For these approaches to be effective, they need to be connected to a body of evidence. Our proposal is to use existing evidence that we know to be good from our early evidence assessment activities.
Further information will be published shortly. Sign up for Centre updates to find out more.
The Centre will be established as an independent organisation by summer 2020. The development team will establish a fully-designed organisation, appoint and support the executive team.
We are currently working with the Advisory Group and Panels to develop the centre’s initial strategy, and we are establishing a Founding Board with an independent, founding chair to lead the work of the Centre prior to 2020.
Recruitment for the founding chair will commence in late March 2018. Further details will be published shortly. Sign up for Centre updates to find out more.
The Centre is being established in three phases:
Phase 1: October 2017 - June 2018
Initial engagement work, research prioritisation and organisational design, including recruitment of the founding chair.
Phase 2: June 2018 – June 2020
Recruitment of and support to the executive team. Creation of a knowledge and learning infrastructure to support the use of evidence, and development of approaches to sector engagement.
Phase 3: June 2020 onwards
The development team’s role comes to an end and the Centre is be an autonomous, independent and sustainable organisation.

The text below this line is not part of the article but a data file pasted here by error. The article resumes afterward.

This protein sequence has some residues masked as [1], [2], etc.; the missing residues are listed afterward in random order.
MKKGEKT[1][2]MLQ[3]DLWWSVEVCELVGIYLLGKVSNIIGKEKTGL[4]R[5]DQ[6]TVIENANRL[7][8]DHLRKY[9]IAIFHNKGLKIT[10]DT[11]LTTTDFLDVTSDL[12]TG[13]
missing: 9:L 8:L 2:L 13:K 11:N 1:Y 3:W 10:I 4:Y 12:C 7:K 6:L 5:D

The establishment of the What Works Centre for Children’s Social Care forms part of the Department for Education’s wider agenda to develop a culture of learning across children’s social care.
The Centre will be rooted in previous experience and insights drawn from the best of the existing What Works Centres around how to create an effective force for evidence-informed change. It will also explore, test and adapt new approaches to engaging with the sector and disseminating learning about what works.
The Centre will join the What Works Network of seven existing independent Centres, and two affiliate members, promoted and supported by Cabinet Office. The network is underpinned by the principle that good decision-making should be informed by the best available evidence.
Existing What Works Centres include: the National Institute for Health and Care Excellence (NICE), The Education Endowment Foundation (EEF), the Early Intervention Foundation, What Works Centre for Crime Reduction, and the Centre for Ageing Better.
Practitioners’ events – December 2017 – January 2018
The development team ran a series of four events across the country for practitioners to help gather detailed information and perspectives on:
- The key tasks and activities that social workers and colleagues perform
- How data and evidence might be made more readily accessible and useable
- How practitioners would like to get involved with the establishment of the centre
The events were aimed at:
- Children’s social work practitioners such as frontline social workers, team managers, principal social workers, senior managers, practice leaders (e.g. Heads of Service and Assistant Directors)
- Other practitioners in the children’s social care system (e.g. non-qualified workers in residential care, family support workers, personal advisers and independent advocates)
- Practitioners in other services relevant to vulnerable children and young people (e.g. education, health, youth work, and the youth/criminal justice system).
To find out more, register for updates on the What Works Centre. We will keep you updated on progress, including details of how to get involved in events or online activities. Sign up here. Or contact [email protected]
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Who's working on this?
Nesta's Alliance for Useful Evidence representative: